radicle

Definitions

  • WordNet 3.6
    • n radicle (anatomy) a small structure resembling a rootlet (such as a fibril of a nerve)
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Webster's Revised Unabridged Dictionary
    • n Radicle răd"ĭ*k'l (Bot) The rudimentary stem of a plant which supports the cotyledons in the seed, and from which the root is developed downward; the stem of the embryo; the caulicle.
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Century Dictionary and Cyclopedia
    • n radicle In botany:
    • n radicle A rootlet: same as radicel.
    • n radicle Specifically, same as caulicle: by late writers appropriately restricted to the rudimentary root at the lower extremity of the caulicle.
    • n radicle In anatomy and zoology, a little root or root-like part; a radix: as, the radicles of a vein (the minute vessels which unite to form a vein); the radicle of a nerve.
    • n radicle In philology, same as radical, 1.
    • n radicle In chem., same as radical, 2.
    • n radicle In the graptolites, the proximal extension of the virgula.
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Chambers's Twentieth Century Dictionary
    • n Radicle a little root: the part of a seed which in growing becomes the root
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Etymology

Webster's Revised Unabridged Dictionary
L. radicula, dim. of radix, -icis, root: cf. F. radicule,. See Radix
Chambers's Twentieth Century Dictionary
L. radicāri, -ātus, to take root—radix, a root.

Usage

In literature:

The soil, it appears, is suited to the seed, for it has sent its radicle downward, and it may now send its shoot upward also with confidence.
"Walden, and On The Duty Of Civil Disobedience" by Henry David Thoreau
The tip of the radicle is a kind of brain to the whole growing part of the radicle!
"More Letters of Charles Darwin Volume II" by Charles Darwin
Is there any radicle of such legislation in our parliamentary system?
"Bernard Shaw's Preface to Major Barbara" by George Bernard Shaw
And, lastly, that at the apex of the nucleus the radicle of the future Embryo would constantly be found.
"Narrative of a Survey of the Intertropical and Western Coasts of Australia] [Volume 2 of 2]" by Phillip Parker King
Radicle very short, very near the umbilicus centripetal.
"The Commercial Products of the Vegetable Kingdom" by P. L. Simmonds
The pebbles, though they contain the same chemical elements, do not become active and put out a radicle.
"The Breath of Life" by John Burroughs
Radicle or Radicula: that joint of the antenna that is articulated to the head.
"Explanation of Terms Used in Entomology" by John. B. Smith
The sheath which envelopes the radicle is called =coleorhiza= and that of the plumule, =pileole= or =germ-sheath=.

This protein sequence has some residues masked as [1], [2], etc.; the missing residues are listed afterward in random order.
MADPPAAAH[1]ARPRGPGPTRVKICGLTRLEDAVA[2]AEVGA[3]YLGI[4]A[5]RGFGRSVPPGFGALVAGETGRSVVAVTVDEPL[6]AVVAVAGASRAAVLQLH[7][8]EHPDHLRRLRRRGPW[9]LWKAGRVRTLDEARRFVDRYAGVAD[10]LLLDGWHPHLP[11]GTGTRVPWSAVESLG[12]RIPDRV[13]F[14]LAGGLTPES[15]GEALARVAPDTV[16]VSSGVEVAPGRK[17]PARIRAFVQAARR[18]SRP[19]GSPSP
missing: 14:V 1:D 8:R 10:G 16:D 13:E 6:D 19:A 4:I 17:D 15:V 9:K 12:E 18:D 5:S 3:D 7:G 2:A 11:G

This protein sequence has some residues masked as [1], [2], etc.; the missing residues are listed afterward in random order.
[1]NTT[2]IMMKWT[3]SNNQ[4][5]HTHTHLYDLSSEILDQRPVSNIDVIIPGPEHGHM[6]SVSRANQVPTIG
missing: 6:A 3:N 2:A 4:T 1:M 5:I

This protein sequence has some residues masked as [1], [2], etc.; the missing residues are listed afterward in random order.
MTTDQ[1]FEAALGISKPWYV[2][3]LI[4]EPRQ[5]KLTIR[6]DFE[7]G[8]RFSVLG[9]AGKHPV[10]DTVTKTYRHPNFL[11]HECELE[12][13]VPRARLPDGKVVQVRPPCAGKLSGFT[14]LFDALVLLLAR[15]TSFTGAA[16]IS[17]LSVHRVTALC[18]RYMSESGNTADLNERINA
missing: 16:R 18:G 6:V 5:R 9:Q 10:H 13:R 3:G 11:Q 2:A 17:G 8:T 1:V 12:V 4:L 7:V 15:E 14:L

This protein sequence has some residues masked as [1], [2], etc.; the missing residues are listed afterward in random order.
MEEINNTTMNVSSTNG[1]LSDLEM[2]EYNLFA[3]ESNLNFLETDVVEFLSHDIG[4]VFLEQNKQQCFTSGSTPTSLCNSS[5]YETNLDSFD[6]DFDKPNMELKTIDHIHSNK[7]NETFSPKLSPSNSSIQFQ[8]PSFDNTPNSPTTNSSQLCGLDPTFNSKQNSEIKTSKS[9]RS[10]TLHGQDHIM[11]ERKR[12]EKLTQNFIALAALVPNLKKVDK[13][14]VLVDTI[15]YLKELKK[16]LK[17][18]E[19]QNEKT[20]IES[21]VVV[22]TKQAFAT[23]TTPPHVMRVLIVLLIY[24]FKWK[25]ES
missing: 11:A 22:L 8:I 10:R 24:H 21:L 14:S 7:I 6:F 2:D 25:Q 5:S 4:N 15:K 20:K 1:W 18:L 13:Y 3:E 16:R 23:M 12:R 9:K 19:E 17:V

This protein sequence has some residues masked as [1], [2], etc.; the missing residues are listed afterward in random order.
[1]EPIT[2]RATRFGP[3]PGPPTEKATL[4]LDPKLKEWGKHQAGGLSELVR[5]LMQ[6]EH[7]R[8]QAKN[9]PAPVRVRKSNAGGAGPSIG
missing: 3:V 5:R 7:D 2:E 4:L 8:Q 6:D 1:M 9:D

"A Handbook of Some South Indian Grasses" by Rai Bahadur K. Ranga Achariyar
Watery drinks are absorbed in the stomach and intestines, by the radicles of the vena portae.
"North American Medical and Surgical Journal, Vol. 2, No. 3, July, 1826" by Various
The envelope breaks, the little plant makes its appearance; radicle and stalk come to light.
"The Industries of Animals" by Frédéric Houssay
The initial stem on which they stand was called the RADICLE.
"The Elements of Botany" by Asa Gray
The alkalies may be regarded as water in which part of the hydrogen is replaced by a metallic radicle.
"The New Gresham Encyclopedia. Vol. 1 Part 1" by Various
These ions are chemical radicles carrying a definite electric charge.
"The New Gresham Encyclopedia" by Various
It has been already stated that the radicle of the embryo is directed to the micropyle, and the cotyledons to the chalaza.
"Encyclopaedia Britannica, 11th Edition, Volume 11, Slice 3" by Various
In the early or mild forms, it consists of congestion in the veins or venous radicles, and effusions into the cellular tissue.
"The American Reformed Cattle Doctor" by George Dadd
The reader will not fail to observe how essentially atomic is this conception of compound radicle.
"Heroes of Science" by M. M. Pattison Muir
The radicles did not present the appearance of having been subjected to a sufficient pressure to account for their curvature.
"A Review of the Systems of Ethics Founded on the Theory of Evolution" by C. M. Williams
Embryo abruptly bent; the radicle pointing upward.
"The Manual of the Botany of the Northern United States" by Asa Gray
In the course of two or three days, the radicle curves towards its support, and, as soon as it reaches it, becomes dilated and flattened.
"Omphalos" by Philip Henry Gosse
During this period they sprout and develop small radicles.
"Scurvy Past and Present" by Alfred Fabian Hess
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In news:

It acts as a pipeline for water and nutrients between the radicle and seminal root system and the growing point of the developing seedlings .
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